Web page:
As the CPU power getting stronger and stronger, and screen refresh speed keeps improving for E-Ink devices, more and more people start to use E-Ink devices to browse the internet. It works; however the experience is still not good enough. Existing browsers are not designed for E-Ink devices. There are so many UI elements added for normal Android devices: fancy animations, dimming background when a dialog pops up, etc.
To make a browser suitable for E-Ink devices, two principles should be followed while designing UI interactions:
- Fewer repaint counts
- Make repaint area as small as possible
Fewer Repaint Counts
To meet this criteria, the first step is to remove animations. Animation means showing the gradual transition status from one state to another state. It’s very nice to see transitions for normal devices; however, on E-Ink devices, due to its refresh rate, the transition is usually not so smooth. Removing animations not only reduces CPU processing, but also reduces screen refresh counts.
In addition, while browsing web pages, it’s very common to scroll down the screen to read more content. This behavior may produce ghost image residuals on E-Ink devices. It would be better to browse the web just like reading a book, page by page. To fulfill this, specific buttons can be added to handle pageUp/pageDown. If the E-Ink devices has physical volume keys, we can also use them for pageUp/pageDown the web page.
Make Repaint Area as Small as Possible
When the repaint area is large, it’s more likely to create more ghost image on E-Ink device. So, reducing the area means fewer ghost images. An obvious example is showing a dialog. On mobile devices, it’s very common to display dialogs asking user whether they want to do something or not; or showing option dialogs to allow user choose from multiple choices. When dialog pops up, to make user more concentrated on the dialog, system usually dims the rest of the screen. The intention is good, but this causes E-Ink device to flash the whole screen. If the dialog is well designed to achieve the same goal, the dimming effect could be removed.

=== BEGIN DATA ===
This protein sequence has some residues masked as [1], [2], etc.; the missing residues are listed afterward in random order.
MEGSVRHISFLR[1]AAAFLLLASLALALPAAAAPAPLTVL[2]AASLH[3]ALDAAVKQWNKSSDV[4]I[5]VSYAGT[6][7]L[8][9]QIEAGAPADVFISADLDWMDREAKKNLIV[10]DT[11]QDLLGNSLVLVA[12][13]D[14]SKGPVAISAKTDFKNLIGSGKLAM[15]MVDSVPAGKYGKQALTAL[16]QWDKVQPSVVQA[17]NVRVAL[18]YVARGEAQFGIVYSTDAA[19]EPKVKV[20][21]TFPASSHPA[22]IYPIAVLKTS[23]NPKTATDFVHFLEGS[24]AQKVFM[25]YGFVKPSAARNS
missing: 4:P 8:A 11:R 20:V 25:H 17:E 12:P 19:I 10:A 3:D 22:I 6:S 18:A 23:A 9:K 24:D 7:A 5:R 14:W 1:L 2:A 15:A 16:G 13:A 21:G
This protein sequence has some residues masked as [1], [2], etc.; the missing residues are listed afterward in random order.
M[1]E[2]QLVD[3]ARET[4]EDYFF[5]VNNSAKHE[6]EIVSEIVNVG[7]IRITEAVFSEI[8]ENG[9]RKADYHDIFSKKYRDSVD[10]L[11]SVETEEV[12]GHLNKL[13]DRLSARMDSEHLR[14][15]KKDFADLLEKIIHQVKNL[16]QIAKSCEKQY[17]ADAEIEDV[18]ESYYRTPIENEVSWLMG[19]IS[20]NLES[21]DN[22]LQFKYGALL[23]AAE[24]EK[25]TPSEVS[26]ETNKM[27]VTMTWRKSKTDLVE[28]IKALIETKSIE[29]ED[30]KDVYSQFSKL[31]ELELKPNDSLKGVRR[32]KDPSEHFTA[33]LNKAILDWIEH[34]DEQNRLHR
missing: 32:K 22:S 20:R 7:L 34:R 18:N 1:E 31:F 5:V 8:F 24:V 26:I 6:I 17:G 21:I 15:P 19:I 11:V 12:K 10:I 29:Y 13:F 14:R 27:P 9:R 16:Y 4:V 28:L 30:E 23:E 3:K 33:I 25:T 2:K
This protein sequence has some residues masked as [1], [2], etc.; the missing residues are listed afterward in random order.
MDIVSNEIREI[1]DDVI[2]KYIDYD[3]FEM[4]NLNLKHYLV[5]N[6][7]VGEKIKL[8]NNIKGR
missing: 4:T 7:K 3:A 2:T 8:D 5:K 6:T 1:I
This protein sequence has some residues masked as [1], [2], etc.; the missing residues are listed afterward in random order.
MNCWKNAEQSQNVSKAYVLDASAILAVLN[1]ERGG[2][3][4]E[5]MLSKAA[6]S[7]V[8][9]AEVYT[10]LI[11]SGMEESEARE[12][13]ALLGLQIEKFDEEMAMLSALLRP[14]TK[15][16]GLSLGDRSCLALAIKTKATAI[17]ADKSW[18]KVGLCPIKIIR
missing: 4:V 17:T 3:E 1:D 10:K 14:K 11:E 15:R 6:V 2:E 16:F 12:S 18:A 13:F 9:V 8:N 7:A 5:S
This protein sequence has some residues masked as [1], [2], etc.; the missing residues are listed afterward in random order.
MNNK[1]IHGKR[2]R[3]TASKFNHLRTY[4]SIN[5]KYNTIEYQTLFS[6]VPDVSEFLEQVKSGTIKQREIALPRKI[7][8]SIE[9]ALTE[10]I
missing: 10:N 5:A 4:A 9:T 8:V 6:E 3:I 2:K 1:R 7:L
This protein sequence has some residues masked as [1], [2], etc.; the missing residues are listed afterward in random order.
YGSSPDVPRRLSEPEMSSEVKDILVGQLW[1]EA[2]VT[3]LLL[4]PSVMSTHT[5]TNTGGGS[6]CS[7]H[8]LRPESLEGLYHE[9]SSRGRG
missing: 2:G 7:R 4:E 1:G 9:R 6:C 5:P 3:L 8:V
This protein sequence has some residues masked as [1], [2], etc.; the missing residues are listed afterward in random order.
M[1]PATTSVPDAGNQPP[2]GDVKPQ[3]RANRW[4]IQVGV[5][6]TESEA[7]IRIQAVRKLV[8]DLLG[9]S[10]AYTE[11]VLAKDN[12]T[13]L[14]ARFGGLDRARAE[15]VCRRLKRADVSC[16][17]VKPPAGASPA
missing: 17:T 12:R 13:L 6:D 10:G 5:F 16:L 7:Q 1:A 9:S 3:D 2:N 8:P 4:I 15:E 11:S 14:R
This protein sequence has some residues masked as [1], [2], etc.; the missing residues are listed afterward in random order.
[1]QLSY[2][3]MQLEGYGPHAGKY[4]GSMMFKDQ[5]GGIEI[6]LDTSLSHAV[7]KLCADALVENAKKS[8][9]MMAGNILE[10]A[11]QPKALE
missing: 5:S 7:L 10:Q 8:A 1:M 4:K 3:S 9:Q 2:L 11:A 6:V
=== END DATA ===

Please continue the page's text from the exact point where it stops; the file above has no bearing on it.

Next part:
So far, I haven’t seen a dedicated browser for E-Ink devices yet. I decided to make one, based on a Github project written by Gaukler Faun. FOSS Browser is a lightweight browser that supports many features, including ad blocking, tab control, gesture control, etc. I took some time to refactor the codes and make necessary modifications to make it more appealing for E-Ink devices.
Now it has following E-ink related features:
- Reader mode (remove headers, ads, sidebars, footers, for easier reading)
- Vertical reading mode (suitable for Chinese and Japanese)
- Use volume key for pageUp/pageDown.
- PageUp / pageDown / Back button in tool bar
- PageUp / pageDown by touching screen
- tool bar configuration (show/hide actions, or re-arrange order)
- Desktop mode feature
- All icons in high contrast colors
- Refactor most popup dialogs, so that there’s no longer animations.
- Remove gray mask when dialog pops up.
And more generic features
- Re-organize menu items so that they can be accessed without switching between tabs.
- Fix Google Login issues.
- Modify floating action button design, so that it only outlines the button without blocking underlying content.
- Add Multi-Window support
- When adding a new tab, by default, keyboard will popup, so that users can start input the search keyword, or input the url directly.
- Add Web count in tool bar
Feature Introduction Video
EinkBro - Apps on Google Play
Simple, lightweight, fast, but powerful, and particularly tailored for Eink devices.
EinkBro | F-Droid - Free and Open Source Android App Repository
It's a lightweight browser to provide powerful features designed for Eink devices.
Github Binary Release
Releases · plateaukao/browser
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